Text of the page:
Kris Bengtson loves beer.
He loves it so much, his wife, Dana Bengtson suggested he brew his own beer to save money.
“My thought and what I said to him was, ‘quit buying other people’s beer and just make your own. It’s bound to be cheaper,’” she recalled. “And that was the worst statement I’ve ever made in my life, because it’s not. It’s taken over our house.”
Kris Bengtson now brews his own beer and has been doing so since 2009. He’s won multiple local and regional awards for his homemade beers.
Digital Access for only $0.99
For the most comprehensive local coverage, subscribe today.
Dana Bengtson isn’t totally upset. She and Kris hope to open their own brewery with a tap room next year in Garner’s historic downtown. The brewery is called Brice’s Brewing Company.
The town council recently approved a craft beer store and tasting bar that will sell specialty beers, called Beerded Lady Bottle Shop.
But this would be the town’s first brewery. The town has been trying to revitalize its downtown by attracting retail stores and restaurants. A brewery would be something new for the town and could help start the growth.
Many other small towns including Fuquay-Varina and Clayton have hopped on brewery bandwagon.
“I really can’t think of a better location,” Kris Bengtson said. “The proximity to Raleigh, six miles from downtown (Raleigh). The real estate prices are right, right now because there not a lot in downtown (Garner) but there will be within the next two years. So we’re going to be in the middle of all of that and it’s going to be pretty exciting.”
“They are putting a lot of money into refurbishing the historic district downtown and we really just want to be a part of that,” his wife, Dana Bengtson added.
Kris Bengtson said they were looking for a place to put their business when they stumbled upon Garner. Patrick Byrd, the Garner Revitalization Association board chair, suggested they make their home Garner. He thought it would help the growth of the historic downtown.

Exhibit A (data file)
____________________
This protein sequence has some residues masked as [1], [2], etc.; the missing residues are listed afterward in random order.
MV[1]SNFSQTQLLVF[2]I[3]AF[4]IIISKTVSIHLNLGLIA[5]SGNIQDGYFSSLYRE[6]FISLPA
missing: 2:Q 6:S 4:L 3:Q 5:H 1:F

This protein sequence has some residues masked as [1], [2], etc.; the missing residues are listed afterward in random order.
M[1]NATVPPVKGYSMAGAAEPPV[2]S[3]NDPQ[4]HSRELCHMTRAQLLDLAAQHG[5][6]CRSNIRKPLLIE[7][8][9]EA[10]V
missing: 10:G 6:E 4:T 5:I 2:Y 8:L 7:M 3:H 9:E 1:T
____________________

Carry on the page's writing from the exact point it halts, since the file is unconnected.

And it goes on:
Assistant Town Manager John Hodges and Downtown Development Manager Mari Howe said the brewery could potentially be good for downtown – if they can make it happen.
“It’s one of those things that can jump start other things happening down here,” Howe said.
“Even just having a place that Brice or someone else could brew would help the local economy in a big way,” Hodges added.
‘The devil made me do it’
Each beer Kris makes has a name and a story behind it. One of his beers is called “The devil made me do it,” a lemon thyme imperial saison.
He said a friend was testing it out for him and had one too many.
“The next day she calls me and says, ‘that beer of yours is the devil,’” he recalled. ‘“I swear the devil made me do it.’ And I thought that’s the name for it.”
Another one of his beers is named “Farmor,” which means grandma in Swedish. Much of the company is based after Kris’ grandmother and his Swedish heritage, like the company’s logo: a butterfly.
His grandmother died unexpectedly in 2009. Her favorite creature was a butterfly. After her memorial service, while they were in the car, a yellow butterfly touched the windshield and flew away.
“Ever since then I feel like butterflies are my connection with her in a way,” Kris said. “I feel like I can talk to her and she’s not gone. Fast forward to 2014 when we were out at a restaurant and I write a forward and backwards B on a napkin and (Dana) says that looks like a butterfly.”
Kris said he knew then that’s how he wanted to honor his grandmother. By having the logo honor her memory.
The business will be a family business. His wife will be the president of the company, he the vice president and his sister will help market the company.
The Bengtsons hope to open their business within nine months, but they have to raise enough money to do so. They must raise $50,000 from the public to put a down payment on the equipment through a Kickstarter program from Angel Investors. If the couple does not raise the $50,000, then they will not get the money at all.
“It is a great location and we want to be in downtown, people want us to be” Dana Bengtson said, “but if the Kickstarter isn’t successful we can’t sign a lease. We just don’t have enough money to secure the business.”
Kris said he hopes that everything works out. He said could see his business – five years from now – growing bigger and distributing their own beer beyond Wake County.
“We’re thrilled,” Kris said.
“I’m anxious to be open now,” Dana added.
How to help
Anyone wanting to donate money can go to the link https://www.kickstarter.com/projects/1426884935/brices-brewing-company-transform-your-beer-experie?ref=nav_search and click the green “back this project” button.
Or you can search Brice’s Brewing company in the search engine and navigate the website. If the company does not raise the $50,000 then you will not be charged.